- The Washington Times - Wednesday, March 16, 2005

The Bush administration said yesterday it is close to reaching agreements with Saudi Arabia, Vietnam and Eritrea that would improve the state of religious freedom in the three countries of “particular concern” for Washington.

The administration asked Congress, which can impose sanctions on the violators under the International Religious Freedom Act, to extend yesterday’s deadline for the three governments to demonstrate commitment to becoming more tolerant toward various religions.

“We’ve been actively engaged with all three in working for improvements in respect for religious freedom in those countries. We’ve made some important progress,” State Department spokesman Adam Ereli told reporters.

“We are close to arrangements that respond to issues raised in the report, and we think that, with a little bit more time, we can take care of some of the issues that were problematic for us,” he said.

Mr. Ereli referred to the annual report on the state of religious freedom around the world, which the State Department last sent to Congress on Sept. 15.

Saudi Arabia, Vietnam and Eritrea were included on the list of “countries of particular concern” for the first time, joining Iran, North Korea, Sudan, Burma and China. They had six months, which expired yesterday, to at least begin reversing the negative trend.

“We are at different stages, talking about different actions with each of the three, and I think our response with each of the three are going to be different,” Mr. Ereli said.

Mr. Ereli would not say exactly how much more time the administration needs from Congress but said he expected “decisions to be finalized and announced in the next few weeks.”

He also noted that Washington is looking for at least “intent” and “commitment” to religious freedom in the countries at issue, although actions are expected to follow soon.

Mr. Ereli declined to give details of the discussions the United States has had with the countries in question. He and other officials said only that the administration has reason to be cautiously optimistic.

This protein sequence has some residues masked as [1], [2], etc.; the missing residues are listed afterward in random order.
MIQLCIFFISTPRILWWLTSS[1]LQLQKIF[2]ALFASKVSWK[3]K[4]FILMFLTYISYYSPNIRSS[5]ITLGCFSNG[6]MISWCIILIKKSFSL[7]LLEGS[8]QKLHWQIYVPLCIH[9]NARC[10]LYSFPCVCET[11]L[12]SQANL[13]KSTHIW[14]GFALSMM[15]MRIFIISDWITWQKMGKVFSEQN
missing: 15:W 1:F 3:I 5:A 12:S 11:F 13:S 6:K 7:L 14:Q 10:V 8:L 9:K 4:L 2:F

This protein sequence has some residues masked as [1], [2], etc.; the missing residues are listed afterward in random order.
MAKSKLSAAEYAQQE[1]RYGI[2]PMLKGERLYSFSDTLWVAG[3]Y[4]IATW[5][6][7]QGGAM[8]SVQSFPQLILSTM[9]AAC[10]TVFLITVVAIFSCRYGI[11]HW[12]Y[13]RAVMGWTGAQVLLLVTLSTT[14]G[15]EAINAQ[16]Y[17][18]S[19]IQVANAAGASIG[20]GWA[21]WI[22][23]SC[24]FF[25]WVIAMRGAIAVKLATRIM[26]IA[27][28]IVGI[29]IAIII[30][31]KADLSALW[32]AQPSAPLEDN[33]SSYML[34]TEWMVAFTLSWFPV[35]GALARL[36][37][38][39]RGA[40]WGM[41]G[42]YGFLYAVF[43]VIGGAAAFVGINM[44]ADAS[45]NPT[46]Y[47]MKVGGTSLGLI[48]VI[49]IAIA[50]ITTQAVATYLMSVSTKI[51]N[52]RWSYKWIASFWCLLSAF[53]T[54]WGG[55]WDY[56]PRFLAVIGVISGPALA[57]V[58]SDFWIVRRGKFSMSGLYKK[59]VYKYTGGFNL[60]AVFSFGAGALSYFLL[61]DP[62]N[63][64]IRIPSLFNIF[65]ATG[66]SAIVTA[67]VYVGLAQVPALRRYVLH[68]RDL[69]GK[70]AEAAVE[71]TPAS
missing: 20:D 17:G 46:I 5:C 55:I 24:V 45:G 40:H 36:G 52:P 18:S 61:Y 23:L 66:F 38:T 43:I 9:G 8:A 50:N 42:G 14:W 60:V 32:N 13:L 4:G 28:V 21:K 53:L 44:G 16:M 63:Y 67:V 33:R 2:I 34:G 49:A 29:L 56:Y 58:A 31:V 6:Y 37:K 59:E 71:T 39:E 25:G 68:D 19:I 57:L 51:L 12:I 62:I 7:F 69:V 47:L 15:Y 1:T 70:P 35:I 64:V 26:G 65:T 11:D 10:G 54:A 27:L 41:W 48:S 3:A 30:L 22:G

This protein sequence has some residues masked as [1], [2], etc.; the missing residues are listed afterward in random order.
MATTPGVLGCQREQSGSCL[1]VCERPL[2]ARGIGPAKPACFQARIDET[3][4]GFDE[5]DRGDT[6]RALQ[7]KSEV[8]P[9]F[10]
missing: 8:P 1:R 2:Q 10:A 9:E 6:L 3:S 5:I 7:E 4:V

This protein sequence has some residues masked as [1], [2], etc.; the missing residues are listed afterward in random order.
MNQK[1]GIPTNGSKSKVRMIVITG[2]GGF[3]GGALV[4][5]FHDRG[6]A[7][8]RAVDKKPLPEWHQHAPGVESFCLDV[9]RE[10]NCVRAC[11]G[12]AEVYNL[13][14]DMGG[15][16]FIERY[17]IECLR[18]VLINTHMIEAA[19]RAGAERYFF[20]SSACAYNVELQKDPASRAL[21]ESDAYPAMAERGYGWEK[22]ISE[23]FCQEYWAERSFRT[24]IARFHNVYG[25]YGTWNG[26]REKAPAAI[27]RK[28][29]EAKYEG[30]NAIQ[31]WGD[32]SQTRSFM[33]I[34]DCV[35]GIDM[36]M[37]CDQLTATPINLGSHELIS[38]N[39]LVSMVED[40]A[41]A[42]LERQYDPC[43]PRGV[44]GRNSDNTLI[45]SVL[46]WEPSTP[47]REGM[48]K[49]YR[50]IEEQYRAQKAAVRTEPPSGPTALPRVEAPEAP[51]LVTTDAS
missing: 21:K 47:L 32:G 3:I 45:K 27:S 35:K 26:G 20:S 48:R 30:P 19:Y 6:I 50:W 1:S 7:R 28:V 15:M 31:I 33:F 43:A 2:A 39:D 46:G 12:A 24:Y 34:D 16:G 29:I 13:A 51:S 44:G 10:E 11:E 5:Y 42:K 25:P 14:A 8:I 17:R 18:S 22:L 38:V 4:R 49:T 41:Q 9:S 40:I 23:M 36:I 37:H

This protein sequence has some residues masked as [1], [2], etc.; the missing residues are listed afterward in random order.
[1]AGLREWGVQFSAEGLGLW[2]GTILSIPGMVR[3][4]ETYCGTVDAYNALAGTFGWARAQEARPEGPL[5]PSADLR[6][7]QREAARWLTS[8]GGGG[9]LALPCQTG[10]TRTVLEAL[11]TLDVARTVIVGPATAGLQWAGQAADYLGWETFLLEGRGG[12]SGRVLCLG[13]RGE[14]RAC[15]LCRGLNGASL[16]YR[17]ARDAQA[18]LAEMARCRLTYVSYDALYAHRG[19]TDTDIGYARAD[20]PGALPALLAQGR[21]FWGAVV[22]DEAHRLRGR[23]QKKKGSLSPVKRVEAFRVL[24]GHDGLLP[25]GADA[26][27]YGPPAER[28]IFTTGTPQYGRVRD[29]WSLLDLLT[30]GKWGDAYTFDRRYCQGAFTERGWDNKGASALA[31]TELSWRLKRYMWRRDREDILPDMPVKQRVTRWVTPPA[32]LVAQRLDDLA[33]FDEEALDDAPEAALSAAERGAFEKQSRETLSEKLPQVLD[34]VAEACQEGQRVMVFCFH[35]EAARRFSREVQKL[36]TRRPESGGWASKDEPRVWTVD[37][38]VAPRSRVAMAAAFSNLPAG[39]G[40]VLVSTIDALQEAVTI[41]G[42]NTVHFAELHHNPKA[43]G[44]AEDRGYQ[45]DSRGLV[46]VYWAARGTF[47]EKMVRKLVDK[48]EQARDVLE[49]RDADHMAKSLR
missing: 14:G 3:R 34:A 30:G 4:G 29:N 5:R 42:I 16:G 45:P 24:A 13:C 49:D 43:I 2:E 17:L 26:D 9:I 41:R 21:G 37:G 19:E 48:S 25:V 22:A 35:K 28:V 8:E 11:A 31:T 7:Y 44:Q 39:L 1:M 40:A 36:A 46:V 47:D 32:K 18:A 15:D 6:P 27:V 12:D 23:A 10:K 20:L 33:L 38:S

Last year’s report painted a grim picture of the situation in Saudi Arabia, whose relationship with the United States has been extremely sensitive since the September 11, 2001, terrorist attacks, in which 15 of the 19 hijackers were Saudis.

“Freedom of religion does not exist” in Saudi Arabia, the report said. “Freedom of religion is not recognized or protected under the country’s laws, and basic religious freedoms are denied to all but those who adhere to the state-sanctioned version of Sunni Islam.”

The document also cited “frequent instances in which mosque preachers, whose salaries were paid by the government, used violent anti-Jewish and anti-Christian language in their sermons.”

On Vietnam, the report said “respect for religious freedom remained poor or deteriorated for some groups, notably ethnic minority Protestants and some independent Buddhists, though it slightly improved for many practitioners.”

John Hanford, the State Department’s ambassador at large for international religious freedom, recently visited Vietnam and was encouraged by the steps the government there was willing to take, a senior official said yesterday.

In September, Mr. Hanford said he was “especially troubled by government-sponsored forced renunciations of faith” in Vietnam.

“The sort of issues that made us feel that Vietnam deserved designation would include the number of religious prisoners .”

In Eritrea, “the government monitored, harassed, arrested and detained members of Pentecostal, independent Evangelical groups, the Eritrean Orthodox Church and Jehovah’s Witnesses,” the report said.

“There were also numerous reports of physical torture and attempts at forced recantations,” it said. “There were numerous credible reports that over 400 members of non-sanctioned religious groups had been detained or imprisoned.”

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